The United States is committed to advancing global peace, prosperity, and freedom, and to building a world where nations can forge their own paths, Secretary of State Antony Blinken said.

In a major speech May 26 at George Washington University in Washington, Blinken outlined the Biden-Harris administration’s approach to defending and reforming the principles and international institutions that have lifted billions of people out of poverty while supporting human rights and national sovereignty.

“Our task is to prove once again that democracy can meet urgent challenges, create opportunity, advance human dignity,” Blinken said. “The future belongs to those who believe in freedom and that all countries will be free to chart their own paths without coercion.”

Blinken’s remarks contrasted the United States’ vision with the challenges posed by the People’s Republic of China (PRC).

“China is the only country with both the intent to reshape the international order and, increasingly, the economic, diplomatic, military, and technological power to do it,” Blinken said. “Beijing’s vision would move us away from the universal values that have sustained so much of the world’s progress over the past 75 years.”

He cited PRC President Xi Jinping’s defense of Vladimir Putin during Russia’s military buildup to invade Ukraine, as well as the PRC’s ongoing genocide and crimes against humanity in Xinjiang, human rights abuses against Tibetans and the crackdown on democracy in Hong Kong.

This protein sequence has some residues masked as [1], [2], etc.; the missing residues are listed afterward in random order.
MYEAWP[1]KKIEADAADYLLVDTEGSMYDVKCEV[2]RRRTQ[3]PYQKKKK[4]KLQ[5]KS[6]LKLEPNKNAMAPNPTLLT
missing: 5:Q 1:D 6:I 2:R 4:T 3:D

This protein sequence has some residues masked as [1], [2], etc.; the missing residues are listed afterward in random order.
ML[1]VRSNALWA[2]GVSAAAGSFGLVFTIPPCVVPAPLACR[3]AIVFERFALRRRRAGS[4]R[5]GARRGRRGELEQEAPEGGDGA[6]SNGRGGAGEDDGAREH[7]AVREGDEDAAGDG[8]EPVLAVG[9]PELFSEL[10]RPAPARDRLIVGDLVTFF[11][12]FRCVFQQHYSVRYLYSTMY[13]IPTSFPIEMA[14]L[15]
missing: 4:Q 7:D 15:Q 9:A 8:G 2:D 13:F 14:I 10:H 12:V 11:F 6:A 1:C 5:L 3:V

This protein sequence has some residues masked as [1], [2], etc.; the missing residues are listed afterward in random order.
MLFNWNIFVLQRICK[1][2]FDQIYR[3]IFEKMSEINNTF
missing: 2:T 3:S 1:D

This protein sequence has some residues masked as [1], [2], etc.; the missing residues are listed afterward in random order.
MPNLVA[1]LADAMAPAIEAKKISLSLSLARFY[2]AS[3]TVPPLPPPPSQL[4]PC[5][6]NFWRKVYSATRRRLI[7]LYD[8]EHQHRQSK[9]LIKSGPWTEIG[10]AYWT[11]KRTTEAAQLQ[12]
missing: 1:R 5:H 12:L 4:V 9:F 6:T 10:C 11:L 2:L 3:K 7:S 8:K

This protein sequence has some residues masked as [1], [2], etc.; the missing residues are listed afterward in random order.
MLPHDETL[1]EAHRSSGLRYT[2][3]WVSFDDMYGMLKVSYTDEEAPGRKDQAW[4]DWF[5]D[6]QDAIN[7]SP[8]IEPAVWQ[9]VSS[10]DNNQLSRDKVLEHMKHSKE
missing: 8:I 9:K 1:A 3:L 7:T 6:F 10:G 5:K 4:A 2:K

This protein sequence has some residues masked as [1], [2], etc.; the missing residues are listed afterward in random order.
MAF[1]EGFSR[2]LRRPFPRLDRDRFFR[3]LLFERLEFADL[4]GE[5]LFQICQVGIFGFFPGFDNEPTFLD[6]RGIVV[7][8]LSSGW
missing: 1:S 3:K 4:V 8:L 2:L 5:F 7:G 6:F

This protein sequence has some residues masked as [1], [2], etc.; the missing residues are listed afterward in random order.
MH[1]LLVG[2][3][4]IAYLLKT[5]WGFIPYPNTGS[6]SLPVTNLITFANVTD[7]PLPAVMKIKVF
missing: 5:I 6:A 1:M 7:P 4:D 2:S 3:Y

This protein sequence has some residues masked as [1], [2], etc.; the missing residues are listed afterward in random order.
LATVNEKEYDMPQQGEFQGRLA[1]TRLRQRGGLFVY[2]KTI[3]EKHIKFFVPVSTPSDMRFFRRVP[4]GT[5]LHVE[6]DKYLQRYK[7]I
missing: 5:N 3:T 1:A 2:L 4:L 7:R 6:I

He also said the PRC’s economic policies undermine the principles that enabled its economic rise, rather than upholding them for other nations to similarly benefit. Blinken emphasized that the United States is not “looking for conflict or a new Cold War” with the PRC, or to change its political system. Instead, the United States and its partners are working to shape a future that benefits all nations, Blinken said.

That includes partnering with the PRC where possible. He cited the U.S. and China’s 2021 Glasgow joint declaration to address emissions from methane and coal as one successful collaboration and said opportunities for future cooperation include fighting the global food shortage.

“Working together to solve great challenges is what the world expects from great powers,” Blinken said. “There’s no reason why our great nations cannot coexist peacefully, and share in and contribute to human progress together.”

The United States is seeking to modernize the global system to ensure that it works for “all nations, big and small.” To do that, Blinken said, it is investing in its people, aligning its efforts with like-minded partners and competing on a level playing field.

By investing in infrastructure, education and research, the United States is betting on the ingenuity of its workforce to develop the technologies of the future. That workforce includes many people from China who came to the United States to study and then stayed.

Partnerships, such as the U.S.-EU Trade and Technology Council, are ensuring new technologies support democratic, not authoritarian, values. The new Indo-Pacific Economic Framework for Prosperity (IPEF), launched by President Biden in Tokyo May 23, aims to advance broad-based economic growth and deepen cooperation to address 21st-century global challenges. IPEF’s 13 founding members account for more than 40% of the global economy.

The United States is working with its Quad partners Australia, India and Japan, as well as the Association of Southeast Asian Nations, to tackle global challenges like COVID-19 and the climate crisis.

“We cannot rely on Beijing to change its trajectory,” Blinken said. “So we will shape the strategic environment around Beijing to advance our vision for an open, inclusive international system.”